Backseat Filming

By Emma dePaulo ReidJanuary 11, 2024

Backseat Filming

IN THE REARVIEW, Los Feliz Theater, Los Angeles, January 7, 2024.

On a windy Sunday at the Los Feliz Theater, Maciek Hamela pops out from behind the curtain before the screening of his new documentary, In the Rearview. Unassuming in faded jeans and a gray T-shirt, he carries none of the deferent nervousness or cool ego affected by other industry event spotlightees. Instead, the Polish director opens with a simple declaration: “When we started this film, we thought the war would be over by the time it was done.”

In February 2022, when Russia initially invaded Ukraine, Hamela purchased a van to ferry evacuees across the border; he began offering rides on Facebook, and soon was helping to organize a small network of volunteers to transport the growing pool of displaced people. The idea to film his passengers didn’t occur to him, he says, until after the operation was established.

Very little of this backstory can be gleaned from the director’s sophomore, Oscar short-listed documentary. In the Rearview consists largely of a locked-off camera, pointing from Hamela’s front seat back toward his passengers. There is no voiceover; there are no history lessons, no maps, hardly even a timestamp. The passing scenery outside the van windows gives us no indication of the changing seasons, and we are left to orient ourselves solely through the city names spoken by passengers and the temperatures they’re dressed for. There are none of the more frenetic indicators of war, either—no explosions, no ducking, and no running for cover. The camera insists that we focus solely on the faces in the back of the cab.

And we listen. In North Face jackets, sweatshirts emblazoned with motivational slogans, and sci-fi movie shirts, passengers argue over phone chargers, share earphones, and punch locations into Google Maps. They sniff over abandoned livestock, murmur to their pets, bicker with their siblings. Young women talk about businesses they want to start. Children speak matter-of-factly about death.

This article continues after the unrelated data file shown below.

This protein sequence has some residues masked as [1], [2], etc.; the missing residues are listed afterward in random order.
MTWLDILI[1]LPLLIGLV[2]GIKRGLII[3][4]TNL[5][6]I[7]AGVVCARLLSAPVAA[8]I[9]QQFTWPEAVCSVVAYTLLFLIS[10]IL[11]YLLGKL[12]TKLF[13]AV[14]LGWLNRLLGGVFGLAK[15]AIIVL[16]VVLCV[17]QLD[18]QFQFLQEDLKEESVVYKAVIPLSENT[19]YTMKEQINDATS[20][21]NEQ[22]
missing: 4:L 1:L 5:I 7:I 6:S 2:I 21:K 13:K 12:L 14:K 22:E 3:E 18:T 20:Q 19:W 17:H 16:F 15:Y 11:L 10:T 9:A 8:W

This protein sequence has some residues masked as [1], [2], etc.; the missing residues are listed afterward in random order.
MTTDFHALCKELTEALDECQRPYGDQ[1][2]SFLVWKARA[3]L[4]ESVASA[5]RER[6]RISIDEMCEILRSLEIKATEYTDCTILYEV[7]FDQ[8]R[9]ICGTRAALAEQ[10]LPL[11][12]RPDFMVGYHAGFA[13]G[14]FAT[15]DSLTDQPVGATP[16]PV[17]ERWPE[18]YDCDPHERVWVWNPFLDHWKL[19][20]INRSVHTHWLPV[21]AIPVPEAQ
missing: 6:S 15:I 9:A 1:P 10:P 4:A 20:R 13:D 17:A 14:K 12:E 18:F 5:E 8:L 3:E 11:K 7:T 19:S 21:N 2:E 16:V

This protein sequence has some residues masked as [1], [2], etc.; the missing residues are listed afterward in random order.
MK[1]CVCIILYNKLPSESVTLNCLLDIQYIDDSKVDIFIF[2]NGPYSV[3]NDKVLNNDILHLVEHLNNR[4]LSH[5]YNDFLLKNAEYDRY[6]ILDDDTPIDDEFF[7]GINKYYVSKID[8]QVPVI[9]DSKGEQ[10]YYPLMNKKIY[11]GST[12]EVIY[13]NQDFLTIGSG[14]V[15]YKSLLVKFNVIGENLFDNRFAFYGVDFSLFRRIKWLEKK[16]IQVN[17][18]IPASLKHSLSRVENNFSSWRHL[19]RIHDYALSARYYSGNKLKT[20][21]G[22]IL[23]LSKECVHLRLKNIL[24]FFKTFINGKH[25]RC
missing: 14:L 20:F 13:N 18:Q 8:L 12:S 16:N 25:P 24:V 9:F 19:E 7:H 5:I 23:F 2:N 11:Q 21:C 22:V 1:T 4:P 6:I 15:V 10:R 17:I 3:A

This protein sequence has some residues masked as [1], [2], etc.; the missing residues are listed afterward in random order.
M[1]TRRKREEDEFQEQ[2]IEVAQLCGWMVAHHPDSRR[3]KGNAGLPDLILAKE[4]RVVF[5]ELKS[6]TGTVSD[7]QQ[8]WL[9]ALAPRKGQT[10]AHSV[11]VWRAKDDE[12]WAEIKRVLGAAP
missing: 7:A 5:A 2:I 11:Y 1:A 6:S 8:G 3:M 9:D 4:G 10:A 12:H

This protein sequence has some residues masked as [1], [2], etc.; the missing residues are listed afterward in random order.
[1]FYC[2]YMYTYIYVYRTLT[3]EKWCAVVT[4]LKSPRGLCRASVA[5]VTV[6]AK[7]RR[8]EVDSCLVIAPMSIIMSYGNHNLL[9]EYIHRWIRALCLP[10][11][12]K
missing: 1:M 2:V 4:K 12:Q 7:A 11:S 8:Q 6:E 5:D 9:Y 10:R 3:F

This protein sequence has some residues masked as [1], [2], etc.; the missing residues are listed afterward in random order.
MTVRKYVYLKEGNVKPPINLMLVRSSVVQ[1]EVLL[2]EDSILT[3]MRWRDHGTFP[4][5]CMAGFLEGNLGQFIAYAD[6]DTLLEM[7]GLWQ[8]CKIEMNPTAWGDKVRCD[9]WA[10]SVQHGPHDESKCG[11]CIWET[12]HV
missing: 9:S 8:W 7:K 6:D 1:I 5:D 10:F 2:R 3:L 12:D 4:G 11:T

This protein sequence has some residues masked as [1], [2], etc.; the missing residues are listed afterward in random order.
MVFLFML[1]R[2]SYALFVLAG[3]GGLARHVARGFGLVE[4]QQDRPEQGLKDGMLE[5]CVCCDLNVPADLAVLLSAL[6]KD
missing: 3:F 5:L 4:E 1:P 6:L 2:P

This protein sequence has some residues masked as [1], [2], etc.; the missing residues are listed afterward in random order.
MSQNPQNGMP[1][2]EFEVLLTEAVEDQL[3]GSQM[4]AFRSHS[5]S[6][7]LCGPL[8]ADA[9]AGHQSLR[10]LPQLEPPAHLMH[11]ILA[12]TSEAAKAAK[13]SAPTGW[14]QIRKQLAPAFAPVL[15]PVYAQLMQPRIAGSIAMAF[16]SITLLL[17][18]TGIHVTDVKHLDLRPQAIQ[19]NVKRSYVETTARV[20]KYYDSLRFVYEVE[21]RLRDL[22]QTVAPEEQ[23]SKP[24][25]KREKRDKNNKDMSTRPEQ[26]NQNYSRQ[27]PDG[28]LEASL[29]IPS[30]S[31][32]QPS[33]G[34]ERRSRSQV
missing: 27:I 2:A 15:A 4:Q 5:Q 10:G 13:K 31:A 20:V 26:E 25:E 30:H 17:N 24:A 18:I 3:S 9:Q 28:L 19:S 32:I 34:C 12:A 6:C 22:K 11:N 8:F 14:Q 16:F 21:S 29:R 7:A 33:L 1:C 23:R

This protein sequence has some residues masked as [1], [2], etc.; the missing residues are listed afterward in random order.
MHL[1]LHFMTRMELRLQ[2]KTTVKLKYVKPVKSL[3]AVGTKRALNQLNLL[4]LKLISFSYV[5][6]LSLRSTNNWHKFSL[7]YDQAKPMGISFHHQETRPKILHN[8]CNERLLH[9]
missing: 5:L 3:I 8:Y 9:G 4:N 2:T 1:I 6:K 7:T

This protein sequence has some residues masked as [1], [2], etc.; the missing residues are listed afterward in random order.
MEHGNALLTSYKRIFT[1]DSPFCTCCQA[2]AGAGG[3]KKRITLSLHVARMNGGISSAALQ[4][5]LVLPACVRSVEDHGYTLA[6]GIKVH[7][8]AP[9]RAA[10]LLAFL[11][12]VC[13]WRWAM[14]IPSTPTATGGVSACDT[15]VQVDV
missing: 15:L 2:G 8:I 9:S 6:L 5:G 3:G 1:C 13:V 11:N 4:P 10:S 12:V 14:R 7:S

At the Q and A that follows the screening, Hamela underlines his mission statement. “There’s always war footage now,” he says. “Everyone’s got cell phones, so we don’t feel the danger anymore.” He goes on: “We didn’t want to destroy the fragility of these stories that are very subtle. You have to hear [the refugees] out.” 

Hamela is, in his own words, just a regular guy from Poland. He had never done frontline work before. As he answers our questions, his voice grows heavy with emotion. He reiterates, again and again, his argument that the broader story of the war is secondary to the personal stories of his passengers. “When you stick to the principal ideas, it doesn’t really matter that it’s Ukraine,” he says. “It could be any war. It could be Gaza, Sudan.” 

I realize that I have walked away from this screening with a new tool to process the footage that we find ourselves inundated with as smartphones become ever more ubiquitous in war zones. I am grateful to Hamela for his message, for what he has labored to show us in his documentary: that in the age of sensationalism, constant chatter, and desensitization to global violence, the power of bearing witness is still paramount.


Photo of Maciek Hamela and Matthew Carey in conversation by contributor.

LARB Short Take live event reviews are published in partnership with the nonprofit Online Journalism Project and the Independent Review Crew.

LARB Contributor

Emma DePaulo Reid is an L.A.-based screenwriter and artist from Washington, D.C. She is just as old as her tongue, and a little bit older than her teeth.


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